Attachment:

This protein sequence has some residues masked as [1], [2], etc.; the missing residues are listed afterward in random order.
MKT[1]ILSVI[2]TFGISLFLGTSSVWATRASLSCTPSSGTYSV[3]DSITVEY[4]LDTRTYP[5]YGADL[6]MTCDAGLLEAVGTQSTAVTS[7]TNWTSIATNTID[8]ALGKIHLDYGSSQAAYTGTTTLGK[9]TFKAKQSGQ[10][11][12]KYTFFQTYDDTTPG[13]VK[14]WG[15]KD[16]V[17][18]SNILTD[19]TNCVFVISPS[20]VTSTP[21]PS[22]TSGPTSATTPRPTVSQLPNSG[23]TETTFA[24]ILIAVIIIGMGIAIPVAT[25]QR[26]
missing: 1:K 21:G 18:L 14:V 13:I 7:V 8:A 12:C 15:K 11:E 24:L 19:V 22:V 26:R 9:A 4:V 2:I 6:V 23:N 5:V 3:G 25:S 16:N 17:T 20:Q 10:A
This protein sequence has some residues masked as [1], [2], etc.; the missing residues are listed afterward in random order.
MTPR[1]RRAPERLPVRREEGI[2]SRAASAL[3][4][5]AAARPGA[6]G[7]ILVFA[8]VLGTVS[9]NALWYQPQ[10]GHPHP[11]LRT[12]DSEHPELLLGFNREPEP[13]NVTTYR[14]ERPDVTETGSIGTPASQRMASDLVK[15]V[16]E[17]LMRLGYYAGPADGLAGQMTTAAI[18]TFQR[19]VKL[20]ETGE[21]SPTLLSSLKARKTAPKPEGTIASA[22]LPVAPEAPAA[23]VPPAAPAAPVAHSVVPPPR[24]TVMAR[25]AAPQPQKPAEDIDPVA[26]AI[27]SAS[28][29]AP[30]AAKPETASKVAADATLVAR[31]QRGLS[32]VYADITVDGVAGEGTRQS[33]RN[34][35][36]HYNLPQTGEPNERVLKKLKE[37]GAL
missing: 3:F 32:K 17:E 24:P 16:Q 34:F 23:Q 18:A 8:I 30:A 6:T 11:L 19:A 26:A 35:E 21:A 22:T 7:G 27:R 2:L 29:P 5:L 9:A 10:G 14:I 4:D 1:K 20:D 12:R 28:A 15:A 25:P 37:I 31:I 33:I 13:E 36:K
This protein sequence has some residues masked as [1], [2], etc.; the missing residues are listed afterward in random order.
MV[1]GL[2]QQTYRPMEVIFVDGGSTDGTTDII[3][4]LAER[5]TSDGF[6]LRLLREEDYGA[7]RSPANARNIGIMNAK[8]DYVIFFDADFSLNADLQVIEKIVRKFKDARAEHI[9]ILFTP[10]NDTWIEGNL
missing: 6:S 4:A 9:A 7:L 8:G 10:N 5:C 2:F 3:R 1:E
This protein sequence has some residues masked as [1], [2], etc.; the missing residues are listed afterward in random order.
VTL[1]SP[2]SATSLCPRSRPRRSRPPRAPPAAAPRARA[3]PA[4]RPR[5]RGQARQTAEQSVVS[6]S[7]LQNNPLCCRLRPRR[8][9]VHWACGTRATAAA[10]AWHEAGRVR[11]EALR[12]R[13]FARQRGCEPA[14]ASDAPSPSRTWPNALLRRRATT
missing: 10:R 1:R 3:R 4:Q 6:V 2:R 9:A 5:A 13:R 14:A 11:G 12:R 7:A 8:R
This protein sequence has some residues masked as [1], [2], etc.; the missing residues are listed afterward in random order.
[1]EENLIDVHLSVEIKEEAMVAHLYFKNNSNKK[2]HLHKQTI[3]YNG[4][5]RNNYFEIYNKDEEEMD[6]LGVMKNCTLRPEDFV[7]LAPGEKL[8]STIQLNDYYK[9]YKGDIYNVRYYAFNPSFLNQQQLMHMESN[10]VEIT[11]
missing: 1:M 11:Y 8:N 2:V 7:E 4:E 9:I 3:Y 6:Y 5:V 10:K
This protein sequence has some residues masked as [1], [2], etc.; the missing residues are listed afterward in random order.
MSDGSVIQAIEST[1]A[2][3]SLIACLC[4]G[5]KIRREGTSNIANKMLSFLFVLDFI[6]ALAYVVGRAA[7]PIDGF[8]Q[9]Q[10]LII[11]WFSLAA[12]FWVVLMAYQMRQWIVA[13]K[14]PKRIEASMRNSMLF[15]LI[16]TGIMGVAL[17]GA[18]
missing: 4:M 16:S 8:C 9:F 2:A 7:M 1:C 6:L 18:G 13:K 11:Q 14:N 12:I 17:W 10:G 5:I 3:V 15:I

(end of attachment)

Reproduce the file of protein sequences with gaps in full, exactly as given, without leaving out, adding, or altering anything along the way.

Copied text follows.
This protein sequence has some residues masked as [1], [2], etc.; the missing residues are listed afterward in random order.
MKT[1]ILSVI[2]TFGISLFLGTSSVWATRASLSCTPSSGTYSV[3]DSITVEY[4]LDTRTYP[5]YGADL[6]MTCDAGLLEAVGTQSTAVTS[7]TNWTSIATNTID[8]ALGKIHLDYGSSQAAYTGTTTLGK[9]TFKAKQSGQ[10][11][12]KYTFFQTYDDTTPG[13]VK[14]WG[15]KD[16]V[17][18]SNILTD[19]TNCVFVISPS[20]VTSTP[21]PS[22]TSGPTSATTPRPTVSQLPNSG[23]TETTFA[24]ILIAVIIIGMGIAIPVAT[25]QR[26]
missing: 1:K 21:G 18:L 14:V 13:I 7:V 8:A 12:C 15:K 11:E 24:L 19:V 22:V 26:R 9:A 4:V 2:I 6:V 23:N 5:V 3:G 25:S 16:N 17:T 20:Q 10:A
This protein sequence has some residues masked as [1], [2], etc.; the missing residues are listed afterward in random order.
MTPR[1]RRAPERLPVRREEGI[2]SRAASAL[3][4][5]AAARPGA[6]G[7]ILVFA[8]VLGTVS[9]NALWYQPQ[10]GHPHP[11]LRT[12]DSEHPELLLGFNREPEP[13]NVTTYR[14]ERPDVTETGSIGTPASQRMASDLVK[15]V[16]E[17]LMRLGYYAGPADGLAGQMTTAAI[18]TFQR[19]VKL[20]ETGE[21]SPTLLSSLKARKTAPKPEGTIASA[22]LPVAPEAPAA[23]VPPAAPAAPVAHSVVPPPR[24]TVMAR[25]AAPQPQKPAEDIDPVA[26]AI[27]SAS[28][29]AP[30]AAKPETASKVAADATLVAR[31]QRGLS[32]VYADITVDGVAGEGTRQS[33]RN[34][35][36]HYNLPQTGEPNERVLKKLKE[37]GAL
missing: 3:F 32:K 17:E 24:P 16:Q 34:F 23:Q 18:A 8:I 30:A 6:T 11:L 19:A 26:A 35:E 21:A 22:T 7:G 27:R 2:L 29:P 5:L 9:A 10:G 14:I 4:D 1:K 20:D 12:R 28:A 15:A 25:P 37:I 31:I 33:I 13:E 36:K
This protein sequence has some residues masked as [1], [2], etc.; the missing residues are listed afterward in random order.
MV[1]GL[2]QQTYRPMEVIFVDGGSTDGTTDII[3][4]LAER[5]TSDGF[6]LRLLREEDYGA[7]RSPANARNIGIMNAK[8]DYVIFFDADFSLNADLQVIEKIVRKFKDARAEHI[9]ILFTP[10]NDTWIEGNL
missing: 6:S 4:A 9:A 7:L 8:G 10:N 5:C 2:F 3:R 1:E
This protein sequence has some residues masked as [1], [2], etc.; the missing residues are listed afterward in random order.
VTL[1]SP[2]SATSLCPRSRPRRSRPPRAPPAAAPRARA[3]PA[4]RPR[5]RGQARQTAEQSVVS[6]S[7]LQNNPLCCRLRPRR[8][9]VHWACGTRATAAA[10]AWHEAGRVR[11]EALR[12]R[13]FARQRGCEPA[14]ASDAPSPSRTWPNALLRRRATT
missing: 10:R 1:R 3:R 4:Q 6:V 2:R 9:A 5:A 13:R 14:A 11:G 12:R 7:A 8:R
This protein sequence has some residues masked as [1], [2], etc.; the missing residues are listed afterward in random order.
[1]EENLIDVHLSVEIKEEAMVAHLYFKNNSNKK[2]HLHKQTI[3]YNG[4][5]RNNYFEIYNKDEEEMD[6]LGVMKNCTLRPEDFV[7]LAPGEKL[8]STIQLNDYYK[9]YKGDIYNVRYYAFNPSFLNQQQLMHMESN[10]VEIT[11]
missing: 1:M 11:Y 8:N 2:V 7:E 4:E 9:I 3:Y 6:Y 5:V 10:K
This protein sequence has some residues masked as [1], [2], etc.; the missing residues are listed afterward in random order.
MSDGSVIQAIEST[1]A[2][3]SLIACLC[4]G[5]KIRREGTSNIANKMLSFLFVLDFI[6]ALAYVVGRAA[7]PIDGF[8]Q[9]Q[10]LII[11]WFSLAA[12]FWVVLMAYQMRQWIVA[13]K[14]PKRIEASMRNSMLF[15]LI[16]TGIMGVAL[17]GA[18]
missing: 4:M 16:S 8:C 9:F 2:A 7:M 1:C 6:L 18:G 13:K 11:Q 14:N 12:I 17:W 10:G 5:I 3:V 15:I